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I'd say it was the heavy communist undertones. Notice that despite the fact that the blocks came in many shapes and colors, they where all "equal" (you couldn't make a line out of less blocks just because one shape or color was of a higher class).

Quote:
Original post by Oluseyi
Uh... Nintendo GameBoy™.

The Nintendo GameBoy was cheap, portable, long-lasting, and came with Tetris. Between them, they made each other pop culture phenomena. The rest, as they say, is history.


With a set of batteries, the blue/red plastic headphones, and a link cable. I got that 15 years ago when it first came out...

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Original post by Michalson
I'd say it was the heavy communist undertones. Notice that despite the fact that the blocks came in many shapes and colors, they where all "equal" (you couldn't make a line out of less blocks just because one shape or color was of a higher class).


Incorrect - there is a very distinctive hierarchy in tetris.

long thin > L shaped > square > zigzag

The long thin block gets you maximum payoff, allowing you to clear four lines simultaneously, provided you're prepared to take the risk.

The L shaped block is the next most valuable. Slightly less risky to use, can offset some of the risk of the long thin block strategy, also works well with itself, and with square blocks. Probably the best all-rounder, and potentially allows you to clear 3 lines at a time.

The square is fairly crap, but at least it's easy to use. Maximum payoff, two lines. Overall, the square is a bit 'meh'.

The zigzag is the black sheep of the bunch. There are the odd occasion where it's the most useful piece, but usually only because you've been mucked up by a previous zigzag block. You can get at most two lines out of it, and usually less. In short, the zigzags are crap blocks.

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Wow, theres alot of good ideas here about why Tetris is set apart in a genre that is 99% crap. Most puzzle games dont hold people's attention for more than a week at the most.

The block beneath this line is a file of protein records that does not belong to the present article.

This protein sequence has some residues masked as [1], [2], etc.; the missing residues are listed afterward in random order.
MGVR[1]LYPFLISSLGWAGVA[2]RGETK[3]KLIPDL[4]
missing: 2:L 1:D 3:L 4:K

What Sandman said about the heirarchal structure is true.
Adding to that, it seems that each of the pieces is a character of sorts. Each piece plays their own role in the game. If you have a long pit thats only 1 square wide, you need a Horizontal line. If you have a pit onthe side of a wall, you need either a zigzag, an L, or a T to slide in. If you have a two spaced gap, you need either the L or the Cube. Really, as you're building your lines, there are specific pieces that you need that cant be substituted for other pieces. It causes problems if you put a zigzag in 2x2 pit, because you create a hole thats covered.

Like Sandman said, each piece has its individual measurement of how much it can help you. The most usefull piece is the Line, then the T, then the L, then the ZigZag, and finially the square. Also, each piece has a measurement of how much it can HURT you, too. The square has the most potential for making holes and pits, then the zigzag, then the L, then the T, then the Line has the least potential for hurting. Coincidently, the list of helping potential is exactly backwards from the list of hurting potential.

I think the shapes have a big role in what makes tetris. Remember Tetris 2? Its just not as fun. They cahnged the rules, but had the rules been the same - but different pieces - then i still doubt it'd be as fun.